A man has appeared in court charged with making fake kits which claimed to treat Covid-19.
Frank Ludlow, 59, was arrested in a post office near his home in West Sussex on Friday, the City of London Police said.
He was arrested by the force’s Intellectual Property Crime Unit who were contacted by US counterparts after US customs officers in Los Angeles intercepted a package on Wednesday containing 60 fake kits labelled “Anti-Pathogenic treatment” and sent from the UK.
The kits allegedly contained harmful chemicals which people were being told to use to rinse their mouths with.
Police said the kits are thought to contain potassium thiocyanate and hydrogen peroxide, both of which are extremely harmful chemicals when the user is instructed to wash and rinse their mouth with them.
They are warning anyone who bought one of the kits not to use it.
Mr Ludlow has been charged with one count of fraud by false representation, one count of possession of articles for use in fraud and one count of unlawfully manufacturing a medicinal product.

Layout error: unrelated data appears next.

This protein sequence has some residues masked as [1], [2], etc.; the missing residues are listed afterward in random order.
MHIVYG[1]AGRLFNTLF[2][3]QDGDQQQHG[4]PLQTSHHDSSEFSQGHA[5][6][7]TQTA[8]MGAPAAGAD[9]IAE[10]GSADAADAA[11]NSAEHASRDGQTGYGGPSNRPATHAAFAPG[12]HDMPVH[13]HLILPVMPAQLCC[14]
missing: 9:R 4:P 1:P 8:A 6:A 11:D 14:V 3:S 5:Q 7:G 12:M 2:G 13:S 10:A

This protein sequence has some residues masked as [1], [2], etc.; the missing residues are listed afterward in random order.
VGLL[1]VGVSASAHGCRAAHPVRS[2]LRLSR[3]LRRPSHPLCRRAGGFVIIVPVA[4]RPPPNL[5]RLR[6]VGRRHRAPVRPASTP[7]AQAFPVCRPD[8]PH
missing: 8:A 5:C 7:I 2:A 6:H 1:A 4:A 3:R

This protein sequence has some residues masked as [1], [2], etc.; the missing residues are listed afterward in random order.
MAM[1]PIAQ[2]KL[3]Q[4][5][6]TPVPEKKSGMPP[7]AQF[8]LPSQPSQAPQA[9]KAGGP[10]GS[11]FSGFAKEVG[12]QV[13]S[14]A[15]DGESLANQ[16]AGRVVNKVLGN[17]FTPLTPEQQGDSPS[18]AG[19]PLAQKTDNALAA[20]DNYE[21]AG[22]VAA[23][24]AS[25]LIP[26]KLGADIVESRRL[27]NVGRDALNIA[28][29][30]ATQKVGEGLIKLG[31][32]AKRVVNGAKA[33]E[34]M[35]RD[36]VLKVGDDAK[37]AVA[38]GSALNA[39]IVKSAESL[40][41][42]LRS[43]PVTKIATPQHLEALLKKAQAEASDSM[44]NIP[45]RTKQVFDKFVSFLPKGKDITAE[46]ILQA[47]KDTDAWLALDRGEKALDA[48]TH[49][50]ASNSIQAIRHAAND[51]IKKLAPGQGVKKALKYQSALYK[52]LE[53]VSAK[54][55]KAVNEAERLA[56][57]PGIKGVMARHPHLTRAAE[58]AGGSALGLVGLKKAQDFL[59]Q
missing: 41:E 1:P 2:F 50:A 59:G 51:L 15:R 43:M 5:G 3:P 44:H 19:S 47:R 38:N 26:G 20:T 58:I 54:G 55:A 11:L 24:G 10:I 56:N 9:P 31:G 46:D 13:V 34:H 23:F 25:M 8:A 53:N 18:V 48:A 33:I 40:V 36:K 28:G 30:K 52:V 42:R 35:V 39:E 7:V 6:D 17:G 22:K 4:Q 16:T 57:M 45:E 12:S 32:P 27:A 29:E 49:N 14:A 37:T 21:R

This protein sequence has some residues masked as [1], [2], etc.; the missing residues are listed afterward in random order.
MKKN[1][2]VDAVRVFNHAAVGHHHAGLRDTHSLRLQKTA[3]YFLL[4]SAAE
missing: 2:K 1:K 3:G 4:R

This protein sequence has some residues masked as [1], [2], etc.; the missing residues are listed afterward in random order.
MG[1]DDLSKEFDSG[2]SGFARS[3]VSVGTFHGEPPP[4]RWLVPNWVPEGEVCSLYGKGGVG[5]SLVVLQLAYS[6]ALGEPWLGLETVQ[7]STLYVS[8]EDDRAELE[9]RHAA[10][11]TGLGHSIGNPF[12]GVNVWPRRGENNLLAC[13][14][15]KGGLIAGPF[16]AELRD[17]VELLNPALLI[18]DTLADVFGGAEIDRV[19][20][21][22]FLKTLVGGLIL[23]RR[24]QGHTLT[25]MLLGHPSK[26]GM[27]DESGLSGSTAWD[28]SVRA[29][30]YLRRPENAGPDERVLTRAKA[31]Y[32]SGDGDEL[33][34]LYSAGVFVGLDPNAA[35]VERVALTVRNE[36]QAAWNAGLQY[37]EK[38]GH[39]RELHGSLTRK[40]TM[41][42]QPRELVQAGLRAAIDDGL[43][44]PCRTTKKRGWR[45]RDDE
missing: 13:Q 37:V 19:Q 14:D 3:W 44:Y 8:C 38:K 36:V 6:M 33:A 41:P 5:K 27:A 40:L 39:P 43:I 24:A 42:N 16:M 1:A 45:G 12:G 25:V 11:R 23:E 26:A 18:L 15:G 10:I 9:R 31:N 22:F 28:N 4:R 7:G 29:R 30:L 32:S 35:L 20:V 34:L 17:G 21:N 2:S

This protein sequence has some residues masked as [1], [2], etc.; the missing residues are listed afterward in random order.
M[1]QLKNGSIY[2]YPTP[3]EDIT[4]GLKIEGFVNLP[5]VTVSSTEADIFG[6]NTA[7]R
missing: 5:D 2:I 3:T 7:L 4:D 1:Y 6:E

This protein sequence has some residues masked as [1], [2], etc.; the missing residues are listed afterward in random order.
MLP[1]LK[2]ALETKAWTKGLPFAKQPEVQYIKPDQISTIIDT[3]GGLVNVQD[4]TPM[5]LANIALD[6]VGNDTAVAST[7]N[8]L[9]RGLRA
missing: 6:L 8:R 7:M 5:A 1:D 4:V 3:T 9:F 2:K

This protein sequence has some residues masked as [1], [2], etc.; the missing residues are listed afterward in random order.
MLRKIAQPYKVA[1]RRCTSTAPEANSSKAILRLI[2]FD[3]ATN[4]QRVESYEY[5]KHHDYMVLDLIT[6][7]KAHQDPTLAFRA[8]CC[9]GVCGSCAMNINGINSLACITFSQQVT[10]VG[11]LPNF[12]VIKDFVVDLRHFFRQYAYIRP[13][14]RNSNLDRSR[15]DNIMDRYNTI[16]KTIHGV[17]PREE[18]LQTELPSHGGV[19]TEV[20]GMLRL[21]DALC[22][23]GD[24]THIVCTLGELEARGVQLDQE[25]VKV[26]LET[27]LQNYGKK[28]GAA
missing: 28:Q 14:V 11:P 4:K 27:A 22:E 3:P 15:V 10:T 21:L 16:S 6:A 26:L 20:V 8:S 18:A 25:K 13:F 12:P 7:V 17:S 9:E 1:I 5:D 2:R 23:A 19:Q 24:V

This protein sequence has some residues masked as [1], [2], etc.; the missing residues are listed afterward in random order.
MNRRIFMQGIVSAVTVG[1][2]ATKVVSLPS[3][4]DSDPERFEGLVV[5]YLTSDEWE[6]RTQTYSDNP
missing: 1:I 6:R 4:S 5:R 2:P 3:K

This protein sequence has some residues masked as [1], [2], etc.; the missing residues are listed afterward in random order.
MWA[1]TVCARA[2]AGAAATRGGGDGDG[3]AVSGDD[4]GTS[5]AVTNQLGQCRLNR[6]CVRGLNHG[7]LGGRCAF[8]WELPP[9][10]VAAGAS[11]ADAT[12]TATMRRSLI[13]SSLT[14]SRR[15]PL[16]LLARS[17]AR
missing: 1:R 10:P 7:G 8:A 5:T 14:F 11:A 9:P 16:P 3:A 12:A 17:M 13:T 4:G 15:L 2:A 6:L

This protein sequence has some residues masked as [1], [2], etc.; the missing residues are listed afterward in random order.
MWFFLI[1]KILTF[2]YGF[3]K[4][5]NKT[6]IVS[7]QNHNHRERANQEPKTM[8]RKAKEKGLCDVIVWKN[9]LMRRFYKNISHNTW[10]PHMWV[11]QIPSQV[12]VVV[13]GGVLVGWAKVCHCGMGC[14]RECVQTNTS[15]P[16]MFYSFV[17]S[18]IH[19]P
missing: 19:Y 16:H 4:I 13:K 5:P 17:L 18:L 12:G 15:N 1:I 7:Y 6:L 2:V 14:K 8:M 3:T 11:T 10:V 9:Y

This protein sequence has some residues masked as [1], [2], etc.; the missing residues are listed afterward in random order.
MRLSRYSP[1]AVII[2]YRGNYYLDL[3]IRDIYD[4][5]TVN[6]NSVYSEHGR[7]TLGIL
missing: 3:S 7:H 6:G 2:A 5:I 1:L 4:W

He appeared before Brighton Magistrates’ Court on Saturday and was remanded in custody until 20 April, police said.
Police officers have urged people to only seek advice from a registered healthcare professional.
“If you have purchased one of these kits, it’s important you do not use it. Instead, report it to Action Fraud via their website www.actionfraud.police.uk or by calling 0300 123 2040 and quoting ‘Trinity CV19 treatment kits’.”
Tariq Sarwar, from the Medicines and Healthcare products Regulatory Agency, also said people should only buy medicines they need from an authorised seller.
He added when buying online to beware of illegitimate websites and suspicious URLs.